How PCF Helps: Application Lifecycle
PCF Buildpacks provide the framework and run time support for applications. They manage the framework dependencies when you push applications to PCF.
As a developer, when you deploy an app via the cf push command, the platform will automatically associate the app with the right buildpack (i.e. Java, .NET, Node.js). You don’t have to think about dependencies, middleware, or runtime components. The platform does it for you.
Buildpacks are deployed (and logged) in a consistent, repeatable way with each cf push command. This consistency makes it easy to audit and control what’s running on the platform at any given time.
Buildpacks in @cloudfoundry are a very powerful concept. Listen to @pivotal's #PACE lead James Williams aka @cloudnativeguy's talk about them here:https://t.co/NF9hsokTVo— R Arni (@r_arni) January 30, 2018
Business Value, Overview, History and "Inside a buildpack" all in 11 mins in a slick whiteboard!
Once a buildpack is approved by a security team, developers just have to make sure their actual application code meets the requisite standards before they can deploy to production.
How PCF Helps: OS Lifecycle
It’s 2019, you shouldn’t spend a second managing an operating system. That’s why PCF uses the stemcell model.
A stemcell is a versioned Operating System (either Linux and Windows Server) image wrapped with IaaS specific packaging. Stemcells provide a powerful separation between the OS and the other software packages bundled in a deployment. Each stemcell, no matter the underlying infrastructure, is exactly the same. This allows for rapid, reliable mobility between different infrastructure targets. Stemcells are key to the application portability delivered by PCF.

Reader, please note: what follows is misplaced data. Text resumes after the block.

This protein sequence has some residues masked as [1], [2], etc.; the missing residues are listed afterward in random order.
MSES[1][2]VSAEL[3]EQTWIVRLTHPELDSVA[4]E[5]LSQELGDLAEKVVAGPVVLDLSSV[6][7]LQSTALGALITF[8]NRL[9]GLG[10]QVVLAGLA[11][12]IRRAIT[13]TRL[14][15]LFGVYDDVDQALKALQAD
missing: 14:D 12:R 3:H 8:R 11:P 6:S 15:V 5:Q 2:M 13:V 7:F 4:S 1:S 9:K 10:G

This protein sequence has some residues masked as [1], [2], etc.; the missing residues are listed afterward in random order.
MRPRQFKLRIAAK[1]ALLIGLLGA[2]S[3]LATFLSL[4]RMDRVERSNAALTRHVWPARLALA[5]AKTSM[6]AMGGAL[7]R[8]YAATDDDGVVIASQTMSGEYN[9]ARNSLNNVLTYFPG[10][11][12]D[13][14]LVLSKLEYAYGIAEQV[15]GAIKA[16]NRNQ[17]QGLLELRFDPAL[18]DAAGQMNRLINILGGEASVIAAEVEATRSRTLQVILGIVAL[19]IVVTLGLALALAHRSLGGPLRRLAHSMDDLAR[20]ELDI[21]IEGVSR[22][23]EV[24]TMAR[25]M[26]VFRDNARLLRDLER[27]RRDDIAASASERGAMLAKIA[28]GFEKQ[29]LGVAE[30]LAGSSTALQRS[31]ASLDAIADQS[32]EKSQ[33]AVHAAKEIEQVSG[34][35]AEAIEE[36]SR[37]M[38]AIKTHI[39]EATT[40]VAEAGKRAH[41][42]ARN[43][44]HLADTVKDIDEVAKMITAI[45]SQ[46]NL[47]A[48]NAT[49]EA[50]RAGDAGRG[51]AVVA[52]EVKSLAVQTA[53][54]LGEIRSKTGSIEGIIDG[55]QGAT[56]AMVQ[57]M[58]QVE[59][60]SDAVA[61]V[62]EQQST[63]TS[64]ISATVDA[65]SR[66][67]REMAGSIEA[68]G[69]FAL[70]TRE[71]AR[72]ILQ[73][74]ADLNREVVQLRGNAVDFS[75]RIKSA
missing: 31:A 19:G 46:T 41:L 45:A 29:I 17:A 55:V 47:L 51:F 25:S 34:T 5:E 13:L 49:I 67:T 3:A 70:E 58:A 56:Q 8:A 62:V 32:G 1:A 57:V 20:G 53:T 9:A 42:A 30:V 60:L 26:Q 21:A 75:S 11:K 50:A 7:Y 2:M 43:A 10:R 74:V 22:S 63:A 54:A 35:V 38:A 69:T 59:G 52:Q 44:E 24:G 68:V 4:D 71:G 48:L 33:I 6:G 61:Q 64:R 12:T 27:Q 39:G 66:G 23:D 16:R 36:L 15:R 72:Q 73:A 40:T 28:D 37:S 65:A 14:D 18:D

As an operator, stemcells automate OS patching and updates—keeping your cloud-native platform secure and running smoothly with less effort. Stemcells help operators “repair” and “repave” large fleets of servers, thereby reducing the risk of harmful attacks.
You’re Gonna Need a Platform
Your most important apps need a good home—either in the public or private cloud. What matters is that you have a consistent, scalable way you do solve for the 5 factors mentioned earlier.